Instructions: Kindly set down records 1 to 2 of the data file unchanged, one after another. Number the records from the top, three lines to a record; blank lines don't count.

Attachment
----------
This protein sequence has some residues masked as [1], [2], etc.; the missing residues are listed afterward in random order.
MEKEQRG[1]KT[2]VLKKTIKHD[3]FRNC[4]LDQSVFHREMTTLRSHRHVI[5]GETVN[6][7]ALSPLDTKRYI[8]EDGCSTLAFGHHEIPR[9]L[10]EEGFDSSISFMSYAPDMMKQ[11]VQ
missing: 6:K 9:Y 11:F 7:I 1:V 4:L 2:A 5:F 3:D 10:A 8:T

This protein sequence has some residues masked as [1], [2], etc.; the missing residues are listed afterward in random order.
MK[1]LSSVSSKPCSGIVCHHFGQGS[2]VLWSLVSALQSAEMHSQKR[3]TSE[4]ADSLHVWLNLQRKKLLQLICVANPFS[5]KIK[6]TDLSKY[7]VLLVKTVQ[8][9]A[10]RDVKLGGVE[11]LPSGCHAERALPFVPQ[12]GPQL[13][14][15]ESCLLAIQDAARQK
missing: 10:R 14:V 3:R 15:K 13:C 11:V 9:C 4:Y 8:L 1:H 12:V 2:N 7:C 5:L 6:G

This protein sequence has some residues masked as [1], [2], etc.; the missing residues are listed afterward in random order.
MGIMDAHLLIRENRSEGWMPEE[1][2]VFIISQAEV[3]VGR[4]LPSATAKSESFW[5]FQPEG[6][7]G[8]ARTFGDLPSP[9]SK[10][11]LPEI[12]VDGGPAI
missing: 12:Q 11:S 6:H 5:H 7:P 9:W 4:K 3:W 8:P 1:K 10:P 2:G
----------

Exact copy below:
This protein sequence has some residues masked as [1], [2], etc.; the missing residues are listed afterward in random order.
MEKEQRG[1]KT[2]VLKKTIKHD[3]FRNC[4]LDQSVFHREMTTLRSHRHVI[5]GETVN[6][7]ALSPLDTKRYI[8]EDGCSTLAFGHHEIPR[9]L[10]EEGFDSSISFMSYAPDMMKQ[11]VQ
missing: 6:K 9:Y 11:F 7:I 1:V 4:L 2:A 5:F 3:D 10:A 8:T

This protein sequence has some residues masked as [1], [2], etc.; the missing residues are listed afterward in random order.
MK[1]LSSVSSKPCSGIVCHHFGQGS[2]VLWSLVSALQSAEMHSQKR[3]TSE[4]ADSLHVWLNLQRKKLLQLICVANPFS[5]KIK[6]TDLSKY[7]VLLVKTVQ[8][9]A[10]RDVKLGGVE[11]LPSGCHAERALPFVPQ[12]GPQL[13][14][15]ESCLLAIQDAARQK
missing: 10:R 14:V 3:R 15:K 13:C 11:V 9:C 4:Y 8:L 1:H 12:V 2:N 7:C 5:L 6:G